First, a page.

View Full Version : Transition from mandolin to mandola

May-17-2004, 5:12pm
I'm thinking about getting a mandola. I'm intermediate to advanced on mandolin, and I would like to know what are the differences I should know. It's tuned the same, just an octave lower, right? What else is different? Also, what are the differences between mandolas, bouzoukis and octave mandolins?

May-17-2004, 7:41pm
In europe and probably some other areas a mandola would be tuned an octave lower. In the states commonly a mandola would be tuned a fith lower C G d a . My mandoiln has about 14.25" scale my mandola about 17.5" and my otave about 22.5". I think that bouzoukies are generally longer scaled 23" and up. Some of the older instruments from Greece had only three courses and were not tuned like mandolins. i find playing melody on the 22.5" scale chalenging but in most cases possible. From reading the board I would say that most players of the longer scale insruments use them for rythm and use many different tunings. If I had it to do again I would buy a short scaled octave before a mandola. What ever you get have fun. http://www.mandolincafe.net/iB_html/non-cgi/emoticons/coffee.gif

May-18-2004, 4:43am
What is a good brand and model for the "short scaled octaves" like you were talking about? Probably anywhere under $800 would be a good price range for me. I just don't know anything about these. Thanks again in advance.

May-18-2004, 5:46am
I think Sean covered a lot of bases on the "big mandolin" question. The issue for you is ... what kind of music do you like to play and do you want to play rhythm or melody? Generally, the longer the scale, the more you are forced into a rhythm role. The shorter scale mandola's in CGDa are terrific alto voices for melody and work really well as counter melody, counter rhythm instruments. But - they require a lot of thought to move over to from mandolin. The C tuning will initially twist you a bit when you begin to play.

As a good, reasonably priced introduction to the instrument family ... I'd probably look at the "medium" scale, Trinity's, Johnson's, Tyler Mountain or other instruments like that. Normally these are sold as "Octave Mandolin's", have about a 21 inch scale (520 / 540mm) and come with a pretty good hardshell case for under $500 (on eBay). The caveat is - these are factory made and the fit, finish and set up can be a bit indifferent from one example to another. The set up is easy to adjust, if you buy from a reputable dealer, the fit and finish come with a warranty.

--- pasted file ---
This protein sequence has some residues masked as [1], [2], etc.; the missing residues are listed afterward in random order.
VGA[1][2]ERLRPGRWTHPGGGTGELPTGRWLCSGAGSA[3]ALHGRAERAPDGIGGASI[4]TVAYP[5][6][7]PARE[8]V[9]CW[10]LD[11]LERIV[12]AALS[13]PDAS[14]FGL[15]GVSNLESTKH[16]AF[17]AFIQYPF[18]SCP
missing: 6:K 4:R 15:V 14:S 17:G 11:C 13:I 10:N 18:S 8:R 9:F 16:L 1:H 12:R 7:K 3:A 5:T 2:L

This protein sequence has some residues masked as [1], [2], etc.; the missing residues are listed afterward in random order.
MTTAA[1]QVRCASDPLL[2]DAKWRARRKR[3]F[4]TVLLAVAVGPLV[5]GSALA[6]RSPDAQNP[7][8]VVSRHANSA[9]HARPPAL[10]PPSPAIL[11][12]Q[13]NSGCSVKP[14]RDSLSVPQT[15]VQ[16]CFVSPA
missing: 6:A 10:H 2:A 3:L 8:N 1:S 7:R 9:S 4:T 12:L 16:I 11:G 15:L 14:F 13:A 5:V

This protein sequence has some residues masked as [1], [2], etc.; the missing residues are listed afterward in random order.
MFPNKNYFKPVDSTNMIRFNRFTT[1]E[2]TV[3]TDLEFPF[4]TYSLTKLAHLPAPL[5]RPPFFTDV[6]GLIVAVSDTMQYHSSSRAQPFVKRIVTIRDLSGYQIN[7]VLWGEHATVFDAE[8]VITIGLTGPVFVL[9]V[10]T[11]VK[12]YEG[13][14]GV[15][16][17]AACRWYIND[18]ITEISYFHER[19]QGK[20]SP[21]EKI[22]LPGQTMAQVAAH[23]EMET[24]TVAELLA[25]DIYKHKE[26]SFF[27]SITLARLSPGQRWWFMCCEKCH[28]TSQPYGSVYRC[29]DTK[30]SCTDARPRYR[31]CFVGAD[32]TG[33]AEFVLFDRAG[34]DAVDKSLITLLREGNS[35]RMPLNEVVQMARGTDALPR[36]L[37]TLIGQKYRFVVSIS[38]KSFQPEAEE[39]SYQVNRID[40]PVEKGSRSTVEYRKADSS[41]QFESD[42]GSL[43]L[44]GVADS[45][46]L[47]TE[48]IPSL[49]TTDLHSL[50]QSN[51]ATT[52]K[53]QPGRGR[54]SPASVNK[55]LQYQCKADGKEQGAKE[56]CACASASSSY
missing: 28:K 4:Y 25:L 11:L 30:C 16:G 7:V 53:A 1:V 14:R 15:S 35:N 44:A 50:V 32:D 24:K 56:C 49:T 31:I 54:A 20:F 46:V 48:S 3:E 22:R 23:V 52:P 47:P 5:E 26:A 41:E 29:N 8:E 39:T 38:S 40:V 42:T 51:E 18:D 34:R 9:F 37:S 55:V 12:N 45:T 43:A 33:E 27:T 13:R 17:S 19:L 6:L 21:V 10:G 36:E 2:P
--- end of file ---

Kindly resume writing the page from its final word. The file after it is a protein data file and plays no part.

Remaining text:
Some of these are pretty good players / sounding instruments. It seems a lot was due to the skill of the player and the way it was set up.

May-18-2004, 6:31am
What else is different?
Unless you have much larger-than-average hands, you will most probably have to use a different fingering scheme for octave mandolins.

May-18-2004, 8:42am
Simple little rule for your chord positions on mandola vs mandolin. (I'm talking CGda tuning)

Your mandolin C chord is an F on a mandola. A is a D. Just add 4 notes to the chord to transpose. Same position.

The other area you may want to investigate is tenor guitars or tenor banjos. Simalar tuning.

May-19-2004, 10:25am
At the price level you mentioned, you might also consider checking out David Freshwater's instruments... they are handmade instead of factory made, and he will consult with you re: all of your preferences and give you very personal service. I bought a used Freshwater bouzouki which has clearly taken a beating over the years, and it sounds wonderful and has stood up very well, as the craftsmanship is quite good. Just another option...


Jack Roberts
Jun-14-2004, 6:19pm
I've got a CGDA mandola on order from Peter Coombe in Australia. #It isn't much longer in scale than a mandolin, being based on the old Gibson Mandolas of 90 years ago. #I played one recently and liked both the sound and playability. #